The Verdict
As promised, I’m back to let you know how I got on with the 9 inch circular needles I took for a spin.

I have a feeling that some of you won’t be pleased with what I’m about to say … so I’ll not muck around. I’ll just say it: I am not a fan of the teeny tiny sock needles. You can see I persevered with them for quite a while because the leg of my sock is nearly done. I really did try to like them. After all, so many people do. But I just couldn’t. With every single stitch I yearned for different needles.

Let me explain why.

Casting on was ok, I’ve told you about that. Next, I was straight into the ribbing and in the beginning I was all thumbs. It took quite a few rounds to figure out how best to hold the needles. I usually knit ribbing by knitting in the western method and purling in the eastern method. It’s a great way to keep ribbing lovely and neat and if you’re not sure what I’m talking about, I explained it once upon a time in another blog post. Anyway, after a while I did get to grips with the short tips and did manage my usual ribbing but as I was working I imagined that it might be easier to knit Continential style, with the working yarn in my left hand, rather than the English style I’m used to. 

Maybe you could let me know if you like these needles and if so, whether you knit continental style? I did try but really, it was no better because continental knitting is so unfamiliar to me too!

Then, as I knitted I noticed I was rubbing the edge of my finger on my right hand in the same place over and over. Ouch. I guess over time that’d pass but it was quite off-putting.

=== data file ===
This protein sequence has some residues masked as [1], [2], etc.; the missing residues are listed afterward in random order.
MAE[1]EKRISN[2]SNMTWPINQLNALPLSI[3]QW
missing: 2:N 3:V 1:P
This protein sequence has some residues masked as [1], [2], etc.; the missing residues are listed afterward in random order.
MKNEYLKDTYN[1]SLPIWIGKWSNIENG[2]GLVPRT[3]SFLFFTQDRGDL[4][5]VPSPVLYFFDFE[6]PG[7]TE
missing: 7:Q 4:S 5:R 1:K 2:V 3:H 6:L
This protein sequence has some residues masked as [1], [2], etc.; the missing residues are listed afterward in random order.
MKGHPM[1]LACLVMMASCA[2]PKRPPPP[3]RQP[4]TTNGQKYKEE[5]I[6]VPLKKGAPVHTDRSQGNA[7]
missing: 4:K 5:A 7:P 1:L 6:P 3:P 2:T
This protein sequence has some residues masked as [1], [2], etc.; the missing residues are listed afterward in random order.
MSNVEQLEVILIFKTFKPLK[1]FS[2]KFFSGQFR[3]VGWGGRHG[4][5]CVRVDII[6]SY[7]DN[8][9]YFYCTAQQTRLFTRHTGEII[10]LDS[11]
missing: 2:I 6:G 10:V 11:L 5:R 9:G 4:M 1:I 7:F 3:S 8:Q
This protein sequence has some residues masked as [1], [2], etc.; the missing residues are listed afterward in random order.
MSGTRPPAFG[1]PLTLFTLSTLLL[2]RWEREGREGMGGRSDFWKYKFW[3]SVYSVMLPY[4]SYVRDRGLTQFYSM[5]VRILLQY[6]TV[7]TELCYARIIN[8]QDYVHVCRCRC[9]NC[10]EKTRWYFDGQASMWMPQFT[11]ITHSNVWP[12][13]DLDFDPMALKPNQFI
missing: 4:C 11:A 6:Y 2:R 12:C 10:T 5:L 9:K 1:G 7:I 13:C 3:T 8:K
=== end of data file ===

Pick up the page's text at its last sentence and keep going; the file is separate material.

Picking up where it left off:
My biggest disappointment came when I finished the ribbing and moved on to the sock leg. I’d been hoping to knit a sock with a lace insert down the front and I did try a few rows but I found it so awkward and difficult to manage anything other than straightforward knit stitches I gave up, ripped back and started again with a vanilla leg. Not so pretty.

I do have to say, it was fast knitting once I’d mastered a reasonable technique. There’s no yanking stitches around a cable, no moving from needle to needle. Just knit, knit, knit. My little sock grew like the wind. But, and this is a big BUT, I really didn’t find it relaxing and I found myself avoiding knitting and feeling quite negative about sitting down and knitting. Oh no! It was horrible. 

I wondered what exactly it was that was putting me off so much? I’m open to new things so I didn’t think it was that. I managed to get a reasonable technique sorted and although I wasn’t thrilled about knitting a vanilla sock I wasn’t that upset about it. My finger grazing did get better and hey, it was pretty quick going. 

I decided in the end that it was the tiny range of movement that I really didn’t like. I found that all movement was concentrated in just a few fingers and those movements are really tiny. Knitting with just the ends of my fingers made me tense and tight. My hands stiffened, my shoulders crunched up, my neck became rigid and I clenched my jaw. It made me feel exactly the opposite of how knitting usually makes me feel. Soft, relaxed and calm. It’s hard to imagine that there’s much movement in knitting but I guess for me, my usual style with longer tips uses more of my hands and wrists than I’d realised. 

I know a lot of you just love these tiny needles – did it take you a long time to get used to them or was it love at first round? 

For those of you who haven’t tried them – maybe try to borrow some before you buy your own? Have a think about your knitting style, are you a big movement knitter? Have a go at holding your needles right at the very tip, maybe an inch from the end – how does that feel? Tight? Odd? Just fine?
So, over to you. What do you think of 9 inch circular needles? Have you tried them? Want to? Love them? Hate them? Any tips you might have for someone wanting to have a go?

I’m off to rip out my sock and start again –  I feel quite relieved. I think I’ll have a go at the lace pattern I fancied. X

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